Hans Holbein. The Ambassadors
Oil on oak panel, 1533.
National Gallery, London.
This is some of what we know of the painting. That the year was 1533, that it was spring, that it was England, and that it was cold. That Jean de Dinteville, a French ambassador to Henry VIII's court, commissioned the painting, and that work on it was begun during the visit of de Dinteville's "intimate friend" ("ami intime"), Georges de Selves, a bishop and himself sometimes ambassador to the papal court in Rome; that after de Selves's departure, de Dinteville described himself in a letter to his brother as "the most melancholy, weary, and wearisome of ambassadors" ("le plus mélancholique, fasché et fascheux ambassadeur"). That de Dinteville commissioned the artist Hans Holbein to paint the picture during an embassy prompted by the divorce of Henry VIII from Catherine of Aragon, and subsequent marriage to Anne Boleyn, an embassy prolonged by the announcement of the new queen's pregnancy. That the slashing shape in the bottom of the painting corrects to a perceptible image if you look at it from a disorienting point of view. That the instruments on the table chart time and space according to the sun and stars; that the lute has a broken string; that the books represent actual publications of the 1520s; that the floor replicates the mosaics of Westminster Abbey, and that there is a small silver crucifix in the upper left corner.
The painting is full of information. For art historian Keith Moxey, the painting's crisp and relentless verisimilitude make the painting emblematic of what he calls the "mimetic impulse" thriving in the transition between the Middle Ages and the Renaissance. This compulsion to imitate, this fascination with a seemingly "naturalized" (possible, recognizable, continuous) representation of reality has long had a champion in perspective as the key mathematical tool needed to snap the picture plane into coherence and correspondence with our own. The painting's scale (6'9" by 6'10") and the placement of its persons and objects in its mathematically lucid perspective (including the shifts necessary for the anamorphic image to resolve into something recognizable to human perception) compel our fascination to know, to decipher, and otherwise figure out and, through our interpretation, master the seemingly naturalized, viable reality so carefully and possibly laid out before us.
And so scholars have plotted and calculated and charted and corresponded with the painting. Jurgis Baltrusaitis's book on Anamorphic Art devotes an entire chapter to Holbein's Ambassadors and works out the measurements of the shifts in scale and perspective provoked by the pull of the anamorphic perspective; Elly Dekker and Kristen Lippincott have calculated the precise places and times projected by both the terrestrial and celestial globes, the pillar dial, the universal equinoctial dial, the horary quadrant, the polyhedral dial, and the torquetum; the restoration team of the National Gallery, led by Martin Wyld, was able to cite the specific edition of the Lutheran hymnal open on the bottom ledge, as well as the page that the Merchants' Arithmetic book is open to; having assembled clues indicating the picture was painted on Good Friday, April 11, 1533, John David North argues for a correspondence between Holbein and none other than Geoffrey Chaucer, whose Parsons' Tale Prologue provides the astronomical information needed for North to find the date of April 16, that of the Good Friday of 1400, the year of Chaucer's death.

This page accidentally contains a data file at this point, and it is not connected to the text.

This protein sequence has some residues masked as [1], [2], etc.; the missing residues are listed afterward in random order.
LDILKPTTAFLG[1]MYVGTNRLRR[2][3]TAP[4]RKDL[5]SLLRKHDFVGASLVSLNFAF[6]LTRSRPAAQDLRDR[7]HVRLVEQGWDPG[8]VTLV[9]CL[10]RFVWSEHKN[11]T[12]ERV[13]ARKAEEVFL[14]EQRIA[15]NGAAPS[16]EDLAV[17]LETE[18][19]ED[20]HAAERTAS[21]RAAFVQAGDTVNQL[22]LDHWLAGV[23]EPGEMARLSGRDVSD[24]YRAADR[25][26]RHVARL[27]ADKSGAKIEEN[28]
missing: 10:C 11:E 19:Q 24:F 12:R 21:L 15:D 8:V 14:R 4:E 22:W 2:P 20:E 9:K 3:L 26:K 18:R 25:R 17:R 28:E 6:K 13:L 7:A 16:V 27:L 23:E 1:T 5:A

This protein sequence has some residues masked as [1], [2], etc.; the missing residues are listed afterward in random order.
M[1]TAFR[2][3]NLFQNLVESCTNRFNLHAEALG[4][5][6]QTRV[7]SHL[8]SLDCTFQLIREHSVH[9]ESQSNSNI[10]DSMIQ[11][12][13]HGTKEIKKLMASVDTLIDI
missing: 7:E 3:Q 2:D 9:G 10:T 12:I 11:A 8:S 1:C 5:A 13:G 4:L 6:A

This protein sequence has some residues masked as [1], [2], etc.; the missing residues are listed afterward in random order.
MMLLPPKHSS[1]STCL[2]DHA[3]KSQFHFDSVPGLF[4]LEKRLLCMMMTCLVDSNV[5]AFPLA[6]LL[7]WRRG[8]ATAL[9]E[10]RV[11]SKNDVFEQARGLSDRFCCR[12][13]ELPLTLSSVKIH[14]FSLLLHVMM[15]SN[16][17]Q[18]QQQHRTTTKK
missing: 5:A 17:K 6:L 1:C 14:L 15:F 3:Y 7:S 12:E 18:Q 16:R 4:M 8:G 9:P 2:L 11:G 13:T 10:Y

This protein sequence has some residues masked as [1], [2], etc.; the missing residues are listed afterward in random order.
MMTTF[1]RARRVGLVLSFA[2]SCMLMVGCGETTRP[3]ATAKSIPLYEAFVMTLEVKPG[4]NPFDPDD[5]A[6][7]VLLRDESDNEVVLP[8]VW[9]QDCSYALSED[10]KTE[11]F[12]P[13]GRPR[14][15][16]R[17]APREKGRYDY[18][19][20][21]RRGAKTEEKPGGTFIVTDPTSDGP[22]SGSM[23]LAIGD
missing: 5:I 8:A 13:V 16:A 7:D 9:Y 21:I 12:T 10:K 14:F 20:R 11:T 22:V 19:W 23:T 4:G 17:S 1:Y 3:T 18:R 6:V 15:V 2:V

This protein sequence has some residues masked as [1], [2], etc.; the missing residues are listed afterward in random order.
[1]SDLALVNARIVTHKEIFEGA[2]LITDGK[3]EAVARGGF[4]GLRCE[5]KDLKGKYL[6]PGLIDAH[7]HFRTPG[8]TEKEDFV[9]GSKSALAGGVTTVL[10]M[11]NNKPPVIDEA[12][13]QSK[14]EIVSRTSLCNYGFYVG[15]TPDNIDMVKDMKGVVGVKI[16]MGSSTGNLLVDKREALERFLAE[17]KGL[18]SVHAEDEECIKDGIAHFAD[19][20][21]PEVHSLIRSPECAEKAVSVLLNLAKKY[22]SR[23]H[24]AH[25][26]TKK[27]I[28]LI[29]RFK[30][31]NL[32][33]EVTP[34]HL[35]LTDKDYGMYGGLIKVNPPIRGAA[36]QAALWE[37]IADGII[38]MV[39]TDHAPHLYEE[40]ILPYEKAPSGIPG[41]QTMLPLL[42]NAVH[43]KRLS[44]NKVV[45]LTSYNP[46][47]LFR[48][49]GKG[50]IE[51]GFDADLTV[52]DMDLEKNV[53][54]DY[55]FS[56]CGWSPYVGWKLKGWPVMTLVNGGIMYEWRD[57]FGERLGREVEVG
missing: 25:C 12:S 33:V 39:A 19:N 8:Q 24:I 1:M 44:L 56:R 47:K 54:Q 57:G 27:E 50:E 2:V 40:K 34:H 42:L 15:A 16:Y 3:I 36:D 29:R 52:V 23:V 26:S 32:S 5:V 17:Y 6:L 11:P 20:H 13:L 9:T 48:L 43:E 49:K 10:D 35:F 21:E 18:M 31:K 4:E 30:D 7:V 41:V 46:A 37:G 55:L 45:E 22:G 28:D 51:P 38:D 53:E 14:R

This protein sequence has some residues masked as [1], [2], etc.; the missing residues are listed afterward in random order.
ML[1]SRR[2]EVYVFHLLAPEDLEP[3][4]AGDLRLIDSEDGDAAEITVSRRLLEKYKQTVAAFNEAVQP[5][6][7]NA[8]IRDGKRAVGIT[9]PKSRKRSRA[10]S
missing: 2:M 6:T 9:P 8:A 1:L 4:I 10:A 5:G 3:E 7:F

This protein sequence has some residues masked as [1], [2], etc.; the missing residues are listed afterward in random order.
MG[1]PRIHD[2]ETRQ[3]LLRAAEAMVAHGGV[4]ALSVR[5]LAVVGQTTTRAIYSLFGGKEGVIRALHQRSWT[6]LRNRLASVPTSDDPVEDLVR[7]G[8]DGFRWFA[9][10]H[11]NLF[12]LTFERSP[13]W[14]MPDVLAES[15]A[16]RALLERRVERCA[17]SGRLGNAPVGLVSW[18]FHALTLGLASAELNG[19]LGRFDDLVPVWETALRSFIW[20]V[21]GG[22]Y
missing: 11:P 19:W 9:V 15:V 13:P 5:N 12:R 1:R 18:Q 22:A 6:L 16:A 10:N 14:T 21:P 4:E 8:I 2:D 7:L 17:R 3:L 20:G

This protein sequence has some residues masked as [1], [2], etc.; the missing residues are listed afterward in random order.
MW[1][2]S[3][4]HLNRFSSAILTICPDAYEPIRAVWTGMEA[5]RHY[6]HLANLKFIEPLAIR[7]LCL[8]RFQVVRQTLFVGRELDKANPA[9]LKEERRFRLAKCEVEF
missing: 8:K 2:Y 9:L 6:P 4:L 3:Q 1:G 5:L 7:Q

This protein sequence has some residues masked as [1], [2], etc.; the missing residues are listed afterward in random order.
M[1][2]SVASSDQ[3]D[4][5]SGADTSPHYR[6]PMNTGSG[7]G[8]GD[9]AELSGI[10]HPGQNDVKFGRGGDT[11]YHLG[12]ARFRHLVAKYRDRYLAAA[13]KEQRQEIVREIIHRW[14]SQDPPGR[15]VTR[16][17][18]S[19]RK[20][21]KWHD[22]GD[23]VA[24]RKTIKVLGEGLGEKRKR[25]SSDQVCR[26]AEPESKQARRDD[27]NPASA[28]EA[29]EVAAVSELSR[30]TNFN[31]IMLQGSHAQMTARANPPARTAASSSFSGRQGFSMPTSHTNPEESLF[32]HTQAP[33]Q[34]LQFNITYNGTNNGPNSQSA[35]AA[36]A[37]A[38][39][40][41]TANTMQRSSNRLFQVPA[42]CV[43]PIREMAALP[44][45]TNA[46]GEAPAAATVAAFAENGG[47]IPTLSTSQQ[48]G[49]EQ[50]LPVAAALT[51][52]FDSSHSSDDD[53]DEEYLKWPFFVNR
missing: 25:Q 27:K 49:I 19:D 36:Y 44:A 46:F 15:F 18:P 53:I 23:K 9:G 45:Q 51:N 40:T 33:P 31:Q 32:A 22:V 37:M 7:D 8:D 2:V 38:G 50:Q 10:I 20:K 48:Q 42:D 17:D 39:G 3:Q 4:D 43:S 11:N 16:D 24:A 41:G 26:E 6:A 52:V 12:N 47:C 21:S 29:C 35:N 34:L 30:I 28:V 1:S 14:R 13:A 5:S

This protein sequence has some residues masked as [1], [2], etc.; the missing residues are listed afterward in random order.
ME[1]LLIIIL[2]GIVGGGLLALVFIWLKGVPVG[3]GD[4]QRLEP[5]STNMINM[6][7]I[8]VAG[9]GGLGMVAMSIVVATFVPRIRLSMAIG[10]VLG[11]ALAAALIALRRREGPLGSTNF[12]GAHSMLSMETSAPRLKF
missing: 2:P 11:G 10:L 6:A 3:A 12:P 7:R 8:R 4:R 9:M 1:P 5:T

The painting's information has the potential to fix it into a "right" interpretation. But the painting resists with a series of assertions that don't "make sense": the gnomons on the instruments all point to different spaces and times, breaking up the possibility of spatial and temporal coherence; some shadows project right, while others project left; the painted skull's slash causes it to hover between representational depth and representational surface in one bold mathematical stroke; de Dinteville asks his brother to keep George de Selves's visit a secret, all the while that Holbein's preparatory drawings are becoming the monumental painting we see today. And so we come to a standstill when it comes to what we know of the painting. It is replete with information, but information that folds back on itself to produce a wildly varying scale of interpretation, from portraiture to alchemy, from the rise of humanism to the Fall of Man. And so, the more you know about the painting, the less you know where to look within it for meaning; the less you 're sure what the painting is about, the more you approach Jacques Lacan's claim, in his discussion of anamorphosis and The Ambassadors, that "painting… is first of all something that is organized around emptiness" (136). In creating a "window" onto another world, perspective empties out and negates the material support of the painting (its frame, its paint) in favor of a spatial depth that is continuous with and projected to be controlled by the human imagination (this is how Erwin Panofsky, in Perspective as Symbolic Form can simultaneously discuss the "rise" of humanism, perspective, and landscape painting; this is how we might start to think of the role of mimetic visual representation in our continuing ecological crisis; beware the mimesis of the nature documentary). Anamorphic perspective (in its disturbance of the depth of linear perspective) reveals this depth to be constructed, to be empty, a human fantasy of continuity and control, willfully ignorant of the life and agency of the representational realm. For Jean-François Lyotard, the anamorphosis of The Ambassadors exists as nothing less than an "ontological act," a coming-into-being of the skull, as the viewer moves to the point of perception, an explosion of representation, and a chance for the catastrophe of death (as both human and beyond-human) to "speak" and act.